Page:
Back in October, the Climate Prediction Center issued its yearly winter outlook for the 2016/2017 season. To catch you up, here’s a quick look at what they were projecting for the December, January, February time period:
Now that December is almost over, how have the last 30 days stacked up against the forecast?
November 2016 was the second warmest November on record for the United States, topping off the warmest fall on record. The precipitation for the month in the US was 0.50″ below average. Mother Nature seemed to do a 180 in December, bringing in several major winter storms and artic blasts of air.
The developing La Nina pattern that drove this winter’s forecast favors drier, warmer weather in the south and cooler, wetter weather in the north.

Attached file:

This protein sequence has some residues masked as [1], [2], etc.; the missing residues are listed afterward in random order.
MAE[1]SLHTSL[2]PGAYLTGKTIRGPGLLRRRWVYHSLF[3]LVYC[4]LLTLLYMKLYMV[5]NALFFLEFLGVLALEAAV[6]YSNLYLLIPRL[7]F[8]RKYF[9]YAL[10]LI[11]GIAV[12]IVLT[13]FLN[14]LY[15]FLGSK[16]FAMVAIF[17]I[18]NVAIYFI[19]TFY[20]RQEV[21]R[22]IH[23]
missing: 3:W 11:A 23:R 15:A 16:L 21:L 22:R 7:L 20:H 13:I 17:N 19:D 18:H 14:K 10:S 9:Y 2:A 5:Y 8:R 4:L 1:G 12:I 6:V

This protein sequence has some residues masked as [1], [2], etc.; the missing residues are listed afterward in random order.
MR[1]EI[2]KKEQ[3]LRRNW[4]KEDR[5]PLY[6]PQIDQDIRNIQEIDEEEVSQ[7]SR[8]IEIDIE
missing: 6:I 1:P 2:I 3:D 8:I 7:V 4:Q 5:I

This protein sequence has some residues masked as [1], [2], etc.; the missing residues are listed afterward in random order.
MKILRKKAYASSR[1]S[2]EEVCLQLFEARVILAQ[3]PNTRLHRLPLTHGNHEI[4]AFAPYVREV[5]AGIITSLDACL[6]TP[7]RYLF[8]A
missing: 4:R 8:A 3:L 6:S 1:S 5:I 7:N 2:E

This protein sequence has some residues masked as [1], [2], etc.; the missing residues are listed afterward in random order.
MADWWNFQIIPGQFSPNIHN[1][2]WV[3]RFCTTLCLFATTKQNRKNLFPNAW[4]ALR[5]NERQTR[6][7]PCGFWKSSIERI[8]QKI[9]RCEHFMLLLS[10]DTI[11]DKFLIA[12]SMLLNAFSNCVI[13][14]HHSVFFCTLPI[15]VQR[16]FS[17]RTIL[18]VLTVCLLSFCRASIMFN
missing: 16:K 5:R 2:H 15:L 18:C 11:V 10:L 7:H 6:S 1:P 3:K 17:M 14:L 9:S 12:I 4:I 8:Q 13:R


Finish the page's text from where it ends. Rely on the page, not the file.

The High Plains have seen an active month with multiple blizzards in the last month. Hence, their precipitation totals have been 2-3+ times the average. While the central and southern US stayed mostly dry as a whole, some much needed rain finally came back to the southeast.
What does that mean for areas impacted by drought? Because it took a long time to get the southeast and southern California into such a deep drought, it’s going to take a while to get them out. The rains we’ve seen in the southeast have chiseled away at some of the extreme and exceptional drought, but the longer term seasonal prognoses doesn’t look as optimistic.
Keep in mind, localized details can’t be worked out the broad scale forecast and we still have two months to go.